When I went home a few weeks ago, many family members asked me when I was getting married- a question that is really two questions- When and why have you not? When I came back to NYC, another friend shared her good news and yet another a week later. Everyone was getting engaged. The artificial pressure seemed to zoom in on my relationship and I began to ask myself the same questions: When am I getting married? And why the hell haven't I already? But in talking with marriage veterans this weekend I felt reassured in our "wait," reassured in my fear of the actual formal commitment and how seriously I take it, and also really grateful for what I do have. I DO have some great epic love with my boyfriend of four and half long-ass years. I can't imagine not having all the tests and trials and fights and years of living together we have experienced before making it legal and deciding, "Yes, let's fucking do this!" Once long ago, when I was dating another man and working long hours for my boss, my boss questioned why I was willing to work so late and on the weekends. Why was I so willing to be at home as little as possible? I went into my relationship a little and he stopped me cold and said, "If you're thinking about marrying this guy, you better be like 'Fuck Yeah! Let's get married!' Because if you are not 110% it will fail. Marriage is fucking hard," he said. I knew when he said it that I had never been 110% about that idea or about the guy. There was always a voice, a small one, but it was there no less, that was questioning the relationship. Something in me knew it wasn't the best I could do, but I loved him and so I compromised all the time until there was nothing left to be compromised. I had comprised myself. Recently, a friend suggested the flip side of that argument that maybe there is always doubt. While listening to the idea, I could understand that and surely over the weekend, other marriage veterans expressed they had doubts when they said, "I do." But in thinking about it on my long hour drives in Vermont, for myself, I can't imagine having any doubt when the question is asked or when walking down the aisle or any of that. I can't imagine promising to commit myself to someone for a lifetime that somewhere deep down I had some doubt in or that I did not have some great epic love. I remember a little while back being at a comedy show and a surly comedian said, "I'm never getting married. People know each other for two years and then they're like, awesome, lets spend the next 70 together." At that point, I think Mike and I were together three years and I remember thinking the comedian had a point. My relationship with Mike is not perfect and we have had our ups and downs and breaking points as well as all of the passion and excitement and romance that comes with it, but I can say for certain that while I have things that annoy me or things about him I have had to beat into my brain that I WILL NOT change, I don't have doubt. The things that drive me nuts are things that I love about him or at the very least have accepted about him. But for as crazy and "all in" as this relationship started, I feel very proud of us for really testing the waters and really grateful for giving ourselves the good times and the bad and how much stronger it has made us.  This is not to diminish anyone else's experiences (all of my friends that just got engaged!). I cannot say what is right for someone else nor do I (or anyone) know what really goes on behind closed doors in anyone else's relationship other than my own. For one person who may have a little doubt, it may work, and certainly there is real fear in ANY kind of commitment. But for me I realized that it just doesn't work. I think that doubt would burrow in my heart like a worm until one day it came out in the form of ugliness. I am grateful for all of the fights and all of the cramped living spaces and all of the crossroads Mike and I have faced. Cause if there is one thing I have learned about myself, I am the kind of person who needs to say "Fuck yeah. Let's do this!"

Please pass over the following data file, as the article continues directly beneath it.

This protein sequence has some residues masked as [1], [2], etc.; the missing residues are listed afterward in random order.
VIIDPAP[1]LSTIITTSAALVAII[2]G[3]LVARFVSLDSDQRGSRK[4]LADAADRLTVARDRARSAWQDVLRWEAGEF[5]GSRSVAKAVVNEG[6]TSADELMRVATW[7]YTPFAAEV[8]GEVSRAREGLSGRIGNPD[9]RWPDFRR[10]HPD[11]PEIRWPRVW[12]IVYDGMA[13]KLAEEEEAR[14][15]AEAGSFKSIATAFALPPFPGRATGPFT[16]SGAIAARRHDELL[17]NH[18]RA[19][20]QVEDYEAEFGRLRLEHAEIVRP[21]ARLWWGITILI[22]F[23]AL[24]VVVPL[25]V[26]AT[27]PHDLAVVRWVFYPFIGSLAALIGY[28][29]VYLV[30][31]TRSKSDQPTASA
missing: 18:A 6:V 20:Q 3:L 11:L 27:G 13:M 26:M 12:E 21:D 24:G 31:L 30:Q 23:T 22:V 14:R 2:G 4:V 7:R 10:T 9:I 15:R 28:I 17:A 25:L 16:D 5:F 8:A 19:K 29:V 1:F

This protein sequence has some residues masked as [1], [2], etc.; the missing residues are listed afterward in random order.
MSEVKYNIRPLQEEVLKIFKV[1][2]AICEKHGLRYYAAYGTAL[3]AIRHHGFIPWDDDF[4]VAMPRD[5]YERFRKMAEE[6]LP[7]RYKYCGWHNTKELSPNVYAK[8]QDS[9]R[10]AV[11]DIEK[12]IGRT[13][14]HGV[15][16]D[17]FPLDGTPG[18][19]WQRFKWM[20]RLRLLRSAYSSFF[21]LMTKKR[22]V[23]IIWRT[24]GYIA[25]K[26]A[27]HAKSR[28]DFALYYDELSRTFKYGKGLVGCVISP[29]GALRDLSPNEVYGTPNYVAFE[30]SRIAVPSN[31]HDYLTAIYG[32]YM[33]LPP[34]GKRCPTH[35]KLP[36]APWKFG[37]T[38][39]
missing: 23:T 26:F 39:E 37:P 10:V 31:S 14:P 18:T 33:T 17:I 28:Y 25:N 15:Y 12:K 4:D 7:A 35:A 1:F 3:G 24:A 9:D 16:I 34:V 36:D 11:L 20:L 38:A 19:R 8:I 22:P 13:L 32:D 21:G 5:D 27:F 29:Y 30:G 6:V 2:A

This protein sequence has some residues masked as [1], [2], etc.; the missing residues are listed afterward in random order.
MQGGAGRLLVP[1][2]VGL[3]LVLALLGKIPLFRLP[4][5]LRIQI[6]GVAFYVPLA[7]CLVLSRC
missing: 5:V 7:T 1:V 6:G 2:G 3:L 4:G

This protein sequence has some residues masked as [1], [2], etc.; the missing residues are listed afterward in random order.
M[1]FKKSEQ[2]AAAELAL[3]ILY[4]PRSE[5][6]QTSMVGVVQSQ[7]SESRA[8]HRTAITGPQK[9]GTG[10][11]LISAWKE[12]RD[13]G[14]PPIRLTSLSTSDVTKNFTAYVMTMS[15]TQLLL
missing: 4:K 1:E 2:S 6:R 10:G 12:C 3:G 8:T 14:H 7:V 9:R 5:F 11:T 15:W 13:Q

Friday, October 14, 2011

Dream #87

Dreamt I had to buy everyone sardines, but sardines were considered like crab or lobster, and I didn't want anyone to feel left out so I kept buying and buying and at the end I owed $437 (a real life significant number as it is one of the balances on my credit card - a card I have been trying to pay off for years). I even bought myself these weird looking sardines that looked more like slices of portobello mushroom caps, knowing that I would not be able to eat them because I am allergic to shellfish (and these were like crab, remember?). Is this my subconscious's way of telling me I am overextended? Every day this week and next week are packed tight, sometimes overbooked. And I have lost my planner and miraculously remember most of my schedule for next week. But I kind of wish I could forget. Anyway, its damp here in New York. Going to Vermont tonight to see same fall colors tomorrow but the forecast is rain. What's up October? Give it a rest...